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Toshiba Unveils Electrocatalyst Technology for Carbon Recycling

Credit: jplenio from Pixabay

Concept: Toshiba Corporation (Toshiba) has developed a new electrocatalyst technology to convert carbon dioxide (CO2) into carbon monoxide, a raw material for fuel and chemicals. The electrocatalyst has an installation area about the size of a small-sized envelope, operates at room temperature, and can process up to a ton of CO2 a year.

Nature of Disruption: Toshiba’s in-house technology for stacking CO2 electrocatalyst electrodes improves processing speed and CO2 conversion rate. Earlier attempts to stack electrolytic cells slowed down the processing speed. The new CO2 electrolysis stack structure comes with a cooling mechanism inside the electrolysis cell. The company incorporated a cooling channel between the electrodes to prevent heat generation and reaction stagnation during CO2 conversion. Based on the application, the cooling flow path can be designed to match calorific value, meaning that this solution can be used in bigger cells and cell lamination. Prototyping and validation of a CO2 electrolysis stack of four cells, 23cm long, 13cm deep and 23cm high, with an electrode area of 100 cm2 revealed significant minimization of heat generation and the obtainment of a noticeably improved CO2 processing speed of 60 NL/h (maximum 1ton of CO2 a year).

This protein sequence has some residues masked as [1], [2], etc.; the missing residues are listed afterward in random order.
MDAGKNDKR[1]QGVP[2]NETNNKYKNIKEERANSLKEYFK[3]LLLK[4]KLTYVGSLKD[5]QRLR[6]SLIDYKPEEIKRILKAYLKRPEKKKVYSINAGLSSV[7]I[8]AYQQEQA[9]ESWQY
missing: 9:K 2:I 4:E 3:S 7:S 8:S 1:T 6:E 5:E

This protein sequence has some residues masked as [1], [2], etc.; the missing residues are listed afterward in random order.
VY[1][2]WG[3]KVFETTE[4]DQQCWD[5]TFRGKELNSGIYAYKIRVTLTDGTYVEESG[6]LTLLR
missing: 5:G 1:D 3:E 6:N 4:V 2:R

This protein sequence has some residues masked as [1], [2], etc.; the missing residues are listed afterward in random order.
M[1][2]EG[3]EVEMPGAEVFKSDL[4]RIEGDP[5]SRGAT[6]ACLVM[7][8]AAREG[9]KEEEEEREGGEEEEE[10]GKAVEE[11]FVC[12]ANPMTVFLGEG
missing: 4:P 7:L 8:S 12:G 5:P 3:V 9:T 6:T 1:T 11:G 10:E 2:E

Outlook: CO2 gas is often linked to climate change and there is growing interest in technologies that can capture and contain it or transform it into a more productive substance. Toshiba encourages decarbonization and reduced industrial CO2 emissions by advancing technologies for Power to Chemicals (P2C), which means recycling of CO2 through electrochemical reactions using surplus power generated from renewable energy sources. The company claims that the new electrocatalyst technology can be implemented in locations with limited space. For instance, an incineration plant that releases 200 tons of CO2 per day would need an installation area of 2,000 m2, approximately the area of 5 basketball courts. Observations to date also manifest that the stack can be scaled up which can be a crucial factor for bringing the P2C technology closer to commercialization.

This article was originally published in Verdict.co.uk



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